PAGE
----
SFB Seminar Series 2018
ZEW-SFB Public Finance Conference

4th FHM Development Economics Workshop
Workshop on Probability-Based an Nonprobability Survey Research
Passive Data to supplement survey Data
Workshop on Crisis Corporatism or Corporatism in Crisis? Social Concertation and Social Pacts in Europe
SFB Seminar Series: High-quality research designs using Monte Carlo techniques

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SFB Seminar Series 2018

Details about the seminars can be found in our archive here.

Overview of Seminars in 2018

February 5: Marko Klasnja, Georgetown University
February 16: Florian Foos, King's College London
February 19: Zoe Kühn, Universidad Autónoma de Madrid
February 22: Nona Bledow, University of Konstanz
February 27: Peter Lugtig, Utrecht University
March 5: Carlo M. Horz, IAST - The Institute for Advanced Study in Toulouse
March 19: Marta Curto-Graum, Universitat de Barcelona
April 12: Wouter Verbeke, Vrije Universiteit Brussel
April 23: Michelle Taylor-Robinson, Texas AM University
May 12: Livia Isabella Schubiger, London School of Economics and Political Science
May 28: Nina Wiesehomeier, School of International Relations in Madrid
August 20: Stephan Schlosser, Universität Göttingen
September 10: Michael Zilis, University of Kentucky
September 24: Seungmin Kuk - Washington University in St. Louis

4th FHM Development Economics Workshop

ZEW-SFB Public Finance Conference

The theme of the 2018 conference was fiscal policy coordination in Europe. The keynote lectures of Agnès Bénassy-Quéré (Paris School of Economics) and Martin Hellwig (MPI Bonn) were centered on this topic. However, the conference included many contributions of other fields of public economics and political economy.

The Conference takes place at ZEW in Mannheim, Germany, on 23-24 April, 2018. Click here to have a look at the conference schedule and here to read the report.

Workshop on Probability-Based and Nonprobability Survey Research

This  workshop  brought together  experts  on  probability-based  and  nonprobability  survey  research  to discuss the latest developments and foster international collaborations.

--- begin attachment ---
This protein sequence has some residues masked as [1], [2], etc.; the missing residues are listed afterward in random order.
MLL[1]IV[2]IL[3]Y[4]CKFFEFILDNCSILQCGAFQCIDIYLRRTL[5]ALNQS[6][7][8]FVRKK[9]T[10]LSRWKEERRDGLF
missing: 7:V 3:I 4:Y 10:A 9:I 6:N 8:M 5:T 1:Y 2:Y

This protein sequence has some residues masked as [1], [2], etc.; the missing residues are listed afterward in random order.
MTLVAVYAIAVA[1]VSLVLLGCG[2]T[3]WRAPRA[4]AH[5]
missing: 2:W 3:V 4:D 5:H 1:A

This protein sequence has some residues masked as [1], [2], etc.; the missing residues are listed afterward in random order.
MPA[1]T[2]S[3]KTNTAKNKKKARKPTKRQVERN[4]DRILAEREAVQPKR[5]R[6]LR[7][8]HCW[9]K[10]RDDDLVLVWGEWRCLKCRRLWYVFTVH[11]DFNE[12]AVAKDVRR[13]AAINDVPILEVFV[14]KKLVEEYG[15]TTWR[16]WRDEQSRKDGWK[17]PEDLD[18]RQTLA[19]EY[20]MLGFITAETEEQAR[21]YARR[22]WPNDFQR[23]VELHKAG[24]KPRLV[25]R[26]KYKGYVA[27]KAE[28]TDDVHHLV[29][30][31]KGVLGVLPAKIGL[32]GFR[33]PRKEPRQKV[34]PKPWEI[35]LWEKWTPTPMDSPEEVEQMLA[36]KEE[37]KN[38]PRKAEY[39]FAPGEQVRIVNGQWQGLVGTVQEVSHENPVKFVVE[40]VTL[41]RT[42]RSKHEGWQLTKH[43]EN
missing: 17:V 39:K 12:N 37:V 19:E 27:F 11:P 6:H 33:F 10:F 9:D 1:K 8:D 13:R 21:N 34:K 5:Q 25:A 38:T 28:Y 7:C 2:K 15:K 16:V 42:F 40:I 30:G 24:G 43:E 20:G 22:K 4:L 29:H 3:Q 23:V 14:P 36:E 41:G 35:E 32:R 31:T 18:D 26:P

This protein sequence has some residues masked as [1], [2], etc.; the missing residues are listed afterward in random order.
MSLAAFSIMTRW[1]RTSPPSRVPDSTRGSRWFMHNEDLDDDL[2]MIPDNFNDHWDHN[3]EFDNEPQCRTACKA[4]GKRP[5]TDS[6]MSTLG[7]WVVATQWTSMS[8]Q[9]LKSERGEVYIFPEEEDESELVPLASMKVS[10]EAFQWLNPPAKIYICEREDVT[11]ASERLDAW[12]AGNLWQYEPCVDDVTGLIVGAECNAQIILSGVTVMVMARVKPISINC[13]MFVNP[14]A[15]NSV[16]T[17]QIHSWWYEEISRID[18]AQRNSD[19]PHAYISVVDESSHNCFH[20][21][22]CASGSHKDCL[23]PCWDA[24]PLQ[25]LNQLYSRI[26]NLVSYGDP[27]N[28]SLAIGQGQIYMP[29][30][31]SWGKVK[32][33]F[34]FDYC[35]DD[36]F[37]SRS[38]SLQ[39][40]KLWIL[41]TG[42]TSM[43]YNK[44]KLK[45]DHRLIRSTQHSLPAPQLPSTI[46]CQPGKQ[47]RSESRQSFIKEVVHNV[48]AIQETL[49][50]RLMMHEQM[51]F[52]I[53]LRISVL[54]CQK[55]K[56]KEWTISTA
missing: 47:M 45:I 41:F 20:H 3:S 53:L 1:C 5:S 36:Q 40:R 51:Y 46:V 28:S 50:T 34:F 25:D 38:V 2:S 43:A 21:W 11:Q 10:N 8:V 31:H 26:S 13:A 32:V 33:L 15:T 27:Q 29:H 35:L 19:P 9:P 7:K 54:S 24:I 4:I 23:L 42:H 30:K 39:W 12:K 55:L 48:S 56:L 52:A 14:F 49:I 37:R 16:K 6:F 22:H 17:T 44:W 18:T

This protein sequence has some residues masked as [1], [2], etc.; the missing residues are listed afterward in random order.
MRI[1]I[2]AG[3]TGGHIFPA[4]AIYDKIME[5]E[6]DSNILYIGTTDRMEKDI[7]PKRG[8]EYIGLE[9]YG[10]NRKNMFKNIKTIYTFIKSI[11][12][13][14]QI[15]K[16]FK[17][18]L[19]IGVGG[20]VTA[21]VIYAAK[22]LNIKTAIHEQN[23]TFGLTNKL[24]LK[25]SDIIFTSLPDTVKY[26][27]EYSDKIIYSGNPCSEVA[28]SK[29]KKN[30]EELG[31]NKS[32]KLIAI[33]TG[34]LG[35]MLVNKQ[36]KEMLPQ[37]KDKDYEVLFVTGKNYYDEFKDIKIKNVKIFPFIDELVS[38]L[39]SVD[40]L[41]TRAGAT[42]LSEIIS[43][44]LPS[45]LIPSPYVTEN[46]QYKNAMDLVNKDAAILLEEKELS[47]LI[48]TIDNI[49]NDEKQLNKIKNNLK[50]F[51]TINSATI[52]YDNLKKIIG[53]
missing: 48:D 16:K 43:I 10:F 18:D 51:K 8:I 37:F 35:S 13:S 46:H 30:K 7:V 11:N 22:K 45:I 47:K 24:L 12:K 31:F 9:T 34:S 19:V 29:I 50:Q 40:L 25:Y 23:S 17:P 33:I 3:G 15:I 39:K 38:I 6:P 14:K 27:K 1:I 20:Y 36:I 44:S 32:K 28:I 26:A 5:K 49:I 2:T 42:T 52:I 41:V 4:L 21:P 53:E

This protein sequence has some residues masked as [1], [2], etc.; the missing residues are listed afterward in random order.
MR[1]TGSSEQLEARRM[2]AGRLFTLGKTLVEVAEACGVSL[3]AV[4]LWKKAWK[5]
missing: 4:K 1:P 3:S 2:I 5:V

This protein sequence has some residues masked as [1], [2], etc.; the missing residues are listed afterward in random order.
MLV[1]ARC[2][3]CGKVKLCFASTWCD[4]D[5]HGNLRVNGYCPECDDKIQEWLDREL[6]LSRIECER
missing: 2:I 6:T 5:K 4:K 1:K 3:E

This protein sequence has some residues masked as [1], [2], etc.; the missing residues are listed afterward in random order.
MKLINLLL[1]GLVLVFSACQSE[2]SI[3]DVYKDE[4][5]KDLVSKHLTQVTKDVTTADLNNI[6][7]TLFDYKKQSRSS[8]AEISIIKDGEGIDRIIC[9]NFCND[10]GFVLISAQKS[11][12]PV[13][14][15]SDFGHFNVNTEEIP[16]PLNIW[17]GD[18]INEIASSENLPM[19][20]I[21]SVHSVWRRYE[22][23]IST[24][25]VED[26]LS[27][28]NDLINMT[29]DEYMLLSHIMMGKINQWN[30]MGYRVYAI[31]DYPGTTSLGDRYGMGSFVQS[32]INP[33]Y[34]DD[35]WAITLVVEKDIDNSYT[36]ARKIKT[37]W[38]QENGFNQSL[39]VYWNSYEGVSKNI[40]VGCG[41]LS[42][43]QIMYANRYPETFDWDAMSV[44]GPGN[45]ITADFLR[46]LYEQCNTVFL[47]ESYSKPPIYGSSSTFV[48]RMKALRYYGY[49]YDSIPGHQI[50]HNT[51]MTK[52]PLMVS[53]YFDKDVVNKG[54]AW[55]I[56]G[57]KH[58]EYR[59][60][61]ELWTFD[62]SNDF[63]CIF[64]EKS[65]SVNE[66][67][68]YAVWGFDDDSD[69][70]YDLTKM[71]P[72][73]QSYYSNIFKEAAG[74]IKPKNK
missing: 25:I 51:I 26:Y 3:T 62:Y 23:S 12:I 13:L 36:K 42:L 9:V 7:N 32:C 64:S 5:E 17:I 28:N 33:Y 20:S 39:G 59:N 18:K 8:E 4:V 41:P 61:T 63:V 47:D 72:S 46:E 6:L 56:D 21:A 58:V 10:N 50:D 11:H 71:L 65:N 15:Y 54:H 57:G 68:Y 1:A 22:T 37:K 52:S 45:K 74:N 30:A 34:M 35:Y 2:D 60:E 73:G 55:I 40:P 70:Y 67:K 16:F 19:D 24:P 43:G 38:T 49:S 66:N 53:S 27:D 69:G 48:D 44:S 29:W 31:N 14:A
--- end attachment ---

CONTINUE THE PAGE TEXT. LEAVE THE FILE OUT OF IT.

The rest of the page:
We are happy to announce that the workshop will include a keynote speech by Jon Krosnick
(Stanford University). Furthermore, we are working with the Journal of Survey Statistics and Methodology on a call for papers to a special issue on the workshop topic. Accepted contributed papers will be presented at the workshop at the University of Mannheim on June 25-26, 2018.

Presentations should  address  methodological  issues related to  probability-based and  nonprobability  survey  data.
For more Information please have a look here.

Passive Data to Supplement Survey Data

28. August 2018, 13:00 Uhr

GESIS, Mannheim, B2,8 (rechts)

Stephanie Eckman


As survey costs increase and response rates decrease, researchers are looking to alternative methods to collect data from study subjects. Passive data are data collected from subjects without posing questions and recording responses. Examples are passive data are: location data collected from smartphones; applications installed on smartphones; activity data from fitness devices such as fitbits. Because they are collected without subject involvement, passive data may offer a way to reduce the burden born by our research subjects while also allowing us to  collect high quality data needed for social science research. However, preliminary research into how to collect and analyze passive data is needed. In this talk, I present three research studies which use passive data to improve the quality and/or reduce the burden of survey data. The talk will focus on what we have learned and what research remains to be done.

About the Speaker

Dr. Stephanie Eckman holds a PhD from the Joint Program in Survey Methodology. She has worked from the Institute for Employment Research (IAB) in Nuremberg, Germany and at the Sociology Department at the University of Mannheim. She is currently a Fellow at RTI International in Washington DC. Her research interests include motivated misreporting, sampling methods in low resource settings, and the use of passive data.

By the way: